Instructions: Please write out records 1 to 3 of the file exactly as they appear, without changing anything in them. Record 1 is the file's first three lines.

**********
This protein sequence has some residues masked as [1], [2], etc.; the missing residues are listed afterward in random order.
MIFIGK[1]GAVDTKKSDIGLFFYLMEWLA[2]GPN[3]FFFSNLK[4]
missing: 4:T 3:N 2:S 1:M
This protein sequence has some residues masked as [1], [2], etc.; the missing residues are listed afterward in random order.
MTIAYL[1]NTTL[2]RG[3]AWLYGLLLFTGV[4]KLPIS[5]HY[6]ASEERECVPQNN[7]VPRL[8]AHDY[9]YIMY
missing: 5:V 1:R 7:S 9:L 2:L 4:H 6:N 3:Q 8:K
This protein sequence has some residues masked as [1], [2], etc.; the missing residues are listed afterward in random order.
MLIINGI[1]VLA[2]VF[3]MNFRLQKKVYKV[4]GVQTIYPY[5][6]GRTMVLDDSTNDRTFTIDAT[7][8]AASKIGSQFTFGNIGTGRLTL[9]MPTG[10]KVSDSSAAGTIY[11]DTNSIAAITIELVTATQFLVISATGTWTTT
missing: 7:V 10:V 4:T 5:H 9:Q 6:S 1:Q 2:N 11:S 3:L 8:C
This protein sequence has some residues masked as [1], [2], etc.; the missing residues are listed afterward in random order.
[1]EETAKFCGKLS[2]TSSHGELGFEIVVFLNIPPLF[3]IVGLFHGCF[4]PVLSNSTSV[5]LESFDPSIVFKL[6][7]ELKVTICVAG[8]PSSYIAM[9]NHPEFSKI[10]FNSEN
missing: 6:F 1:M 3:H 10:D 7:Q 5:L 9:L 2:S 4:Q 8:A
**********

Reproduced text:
This protein sequence has some residues masked as [1], [2], etc.; the missing residues are listed afterward in random order.
MIFIGK[1]GAVDTKKSDIGLFFYLMEWLA[2]GPN[3]FFFSNLK[4]
missing: 4:T 3:N 2:S 1:M
This protein sequence has some residues masked as [1], [2], etc.; the missing residues are listed afterward in random order.
MTIAYL[1]NTTL[2]RG[3]AWLYGLLLFTGV[4]KLPIS[5]HY[6]ASEERECVPQNN[7]VPRL[8]AHDY[9]YIMY
missing: 5:V 1:R 7:S 9:L 2:L 4:H 6:N 3:Q 8:K
This protein sequence has some residues masked as [1], [2], etc.; the missing residues are listed afterward in random order.
MLIINGI[1]VLA[2]VF[3]MNFRLQKKVYKV[4]GVQTIYPY[5][6]GRTMVLDDSTNDRTFTIDAT[7][8]AASKIGSQFTFGNIGTGRLTL[9]MPTG[10]KVSDSSAAGTIY[11]DTNSIAAITIELVTATQFLVISATGTWTTT
missing: 7:V 10:V 4:T 5:H 9:Q 6:S 1:Q 2:N 11:S 3:L 8:C